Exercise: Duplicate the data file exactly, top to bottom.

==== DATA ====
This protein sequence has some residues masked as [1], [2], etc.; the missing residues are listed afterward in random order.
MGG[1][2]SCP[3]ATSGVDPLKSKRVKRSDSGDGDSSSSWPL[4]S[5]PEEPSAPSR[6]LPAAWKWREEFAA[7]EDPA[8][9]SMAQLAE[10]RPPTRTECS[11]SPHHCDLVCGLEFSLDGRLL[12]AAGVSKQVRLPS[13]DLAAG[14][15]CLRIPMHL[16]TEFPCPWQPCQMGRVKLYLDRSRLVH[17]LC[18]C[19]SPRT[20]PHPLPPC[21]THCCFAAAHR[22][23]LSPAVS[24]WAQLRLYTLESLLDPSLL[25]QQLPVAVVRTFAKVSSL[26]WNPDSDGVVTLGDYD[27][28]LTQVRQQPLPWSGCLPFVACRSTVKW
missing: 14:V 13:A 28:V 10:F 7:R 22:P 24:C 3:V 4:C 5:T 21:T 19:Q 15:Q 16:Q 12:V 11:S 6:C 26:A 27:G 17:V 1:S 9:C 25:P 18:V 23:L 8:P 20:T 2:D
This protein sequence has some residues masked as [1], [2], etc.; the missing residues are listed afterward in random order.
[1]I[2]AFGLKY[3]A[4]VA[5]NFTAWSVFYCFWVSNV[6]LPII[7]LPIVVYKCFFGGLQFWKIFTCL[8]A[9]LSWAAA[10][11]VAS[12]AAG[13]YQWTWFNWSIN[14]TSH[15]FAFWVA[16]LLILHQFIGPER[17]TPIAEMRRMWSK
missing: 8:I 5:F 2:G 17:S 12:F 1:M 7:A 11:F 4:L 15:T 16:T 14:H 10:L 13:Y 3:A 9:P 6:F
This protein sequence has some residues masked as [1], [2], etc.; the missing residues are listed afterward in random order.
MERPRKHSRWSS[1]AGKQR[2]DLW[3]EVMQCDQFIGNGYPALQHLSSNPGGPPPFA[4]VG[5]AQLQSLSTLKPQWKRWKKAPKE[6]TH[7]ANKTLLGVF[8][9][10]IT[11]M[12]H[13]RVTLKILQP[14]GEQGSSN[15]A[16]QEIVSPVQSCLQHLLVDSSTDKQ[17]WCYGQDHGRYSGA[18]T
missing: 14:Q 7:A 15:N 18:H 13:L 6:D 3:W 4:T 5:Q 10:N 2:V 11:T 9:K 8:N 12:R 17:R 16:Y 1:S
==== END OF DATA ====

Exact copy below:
This protein sequence has some residues masked as [1], [2], etc.; the missing residues are listed afterward in random order.
MGG[1][2]SCP[3]ATSGVDPLKSKRVKRSDSGDGDSSSSWPL[4]S[5]PEEPSAPSR[6]LPAAWKWREEFAA[7]EDPA[8][9]SMAQLAE[10]RPPTRTECS[11]SPHHCDLVCGLEFSLDGRLL[12]AAGVSKQVRLPS[13]DLAAG[14][15]CLRIPMHL[16]TEFPCPWQPCQMGRVKLYLDRSRLVH[17]LC[18]C[19]SPRT[20]PHPLPPC[21]THCCFAAAHR[22][23]LSPAVS[24]WAQLRLYTLESLLDPSLL[25]QQLPVAVVRTFAKVSSL[26]WNPDSDGVVTLGDYD[27][28]LTQVRQQPLPWSGCLPFVACRSTVKW
missing: 14:V 13:A 28:V 10:F 7:R 22:P 24:C 3:V 4:C 5:T 21:T 19:Q 15:Q 16:Q 12:V 11:S 6:C 26:A 27:G 17:V 1:S 9:C 25:P 18:V 23:L 8:P 20:T 2:D
This protein sequence has some residues masked as [1], [2], etc.; the missing residues are listed afterward in random order.
[1]I[2]AFGLKY[3]A[4]VA[5]NFTAWSVFYCFWVSNV[6]LPII[7]LPIVVYKCFFGGLQFWKIFTCL[8]A[9]LSWAAA[10][11]VAS[12]AAG[13]YQWTWFNWSIN[14]TSH[15]FAFWVA[16]LLILHQFIGPER[17]TPIAEMRRMWSK
missing: 8:I 5:F 2:G 17:S 12:F 1:M 7:A 11:F 4:L 15:T 16:T 14:H 10:L 13:Y 3:A 9:P 6:F
This protein sequence has some residues masked as [1], [2], etc.; the missing residues are listed afterward in random order.
MERPRKHSRWSS[1]AGKQR[2]DLW[3]EVMQCDQFIGNGYPALQHLSSNPGGPPPFA[4]VG[5]AQLQSLSTLKPQWKRWKKAPKE[6]TH[7]ANKTLLGVF[8][9][10]IT[11]M[12]H[13]RVTLKILQP[14]GEQGSSN[15]A[16]QEIVSPVQSCLQHLLVDSSTDKQ[17]WCYGQDHGRYSGA[18]T
missing: 14:Q 7:A 15:N 18:H 13:L 6:D 3:W 4:T 5:Q 10:N 2:V 11:T 9:K 8:N 12:R 17:R 16:Y 1:S